If there was a house cat as big as a tiger, would she be just as dangerous as a tiger?

Not as big as a tiger but huge nonetheless
Not as big as a tiger but huge nonetheless. A Maine Coon.
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If there was a house cat as big as a tiger, would she be just as dangerous as a tiger? The answer must be No. This is because there would be at least a couple of major differences.

Socialisation

Firstly ‘house cats’ are socialised to humans and dogs (and ideally other companion animals). This means they are friendly towards humans and other companion animals. In other words they are domesticated cats. That’s the whole point of socialisation and without it there would be no domestic cats.

Tigers are almost always wild and totally unsocialised. They are not friendly towards humans and see humans as prey or another potential prey ‘item’ or indeed a hostile animal to be feared.

Therefore a domestic cat the size of a tiger would be a very friendly but an incredibly impractical pet. Play sessions would have to be conducted with the greatest of care because in play domestic cats swipe and bite for fun (play hunting). It would be painful to say the least if your cat bit you in play if she was as large as a tiger.

Strength

Tigers are incredibly strong due to great muscle mass. Domestic cats have less muscle mass. If you enlarged a domestic cat to the size of a tiger she would not be as strong as tiger. The bite force, foreleg and hind leg strength would not be the same.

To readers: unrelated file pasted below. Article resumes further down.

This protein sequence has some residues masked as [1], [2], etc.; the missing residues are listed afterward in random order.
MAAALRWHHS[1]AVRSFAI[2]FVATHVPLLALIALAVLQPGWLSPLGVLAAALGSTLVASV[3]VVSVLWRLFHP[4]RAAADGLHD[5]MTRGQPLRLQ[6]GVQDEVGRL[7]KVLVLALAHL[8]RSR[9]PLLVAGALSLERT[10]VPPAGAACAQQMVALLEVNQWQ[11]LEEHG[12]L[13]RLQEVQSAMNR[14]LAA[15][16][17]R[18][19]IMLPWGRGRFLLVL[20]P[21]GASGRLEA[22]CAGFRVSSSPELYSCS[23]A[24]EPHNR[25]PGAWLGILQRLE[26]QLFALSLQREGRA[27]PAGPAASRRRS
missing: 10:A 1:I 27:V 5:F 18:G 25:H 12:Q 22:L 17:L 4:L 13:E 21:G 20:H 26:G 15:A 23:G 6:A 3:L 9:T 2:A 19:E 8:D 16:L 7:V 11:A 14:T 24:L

This is because the domestic cat comes form the N. African wildcat which is slighter in frame than the tiger (ignoring for a moment the size difference). Also I would argue that 10,000 years of domestic cat evolution has made the animal weaker as they are fed and protected by humans.

Intelligence

It could also be argued that domestic cats are less intelligent than wild cats and therefore less intelligent than tigers. This is because of 10,000 years of not having to fend for themselves. Wild living breeds intelligence. Also cat breeds are inbreed at least potentially. This can create a lack of intelligence sometimes.

A domestic cat such as a Ragdoll cat as large as a tiger would be an enormous, soppy, longhaired fluff ball. She’d flop down on you and pin you down. She’d try and sleep on your lap which would be damned uncomfortable. She’d eat you out of house and home. She’d poop in a gigantic litter tray and pee gallons of pee. Your house would probably smell of cat. You’d have a ton of hair on furniture and the hair strands would be very long. Think Saint Bernard dog times four or five.

You’d have to have a gigantic cat scratching post! Those claws would be awesome and some irresponsible owners would declaw her. Shame! But she would not be as dangerous as a tiger. No way.

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10 thoughts on “If there was a house cat as big as a tiger, would she be just as dangerous as a tiger?”

  1. While I tend to agree with most of your points, I’m not so sure about wildcats being more intelligent.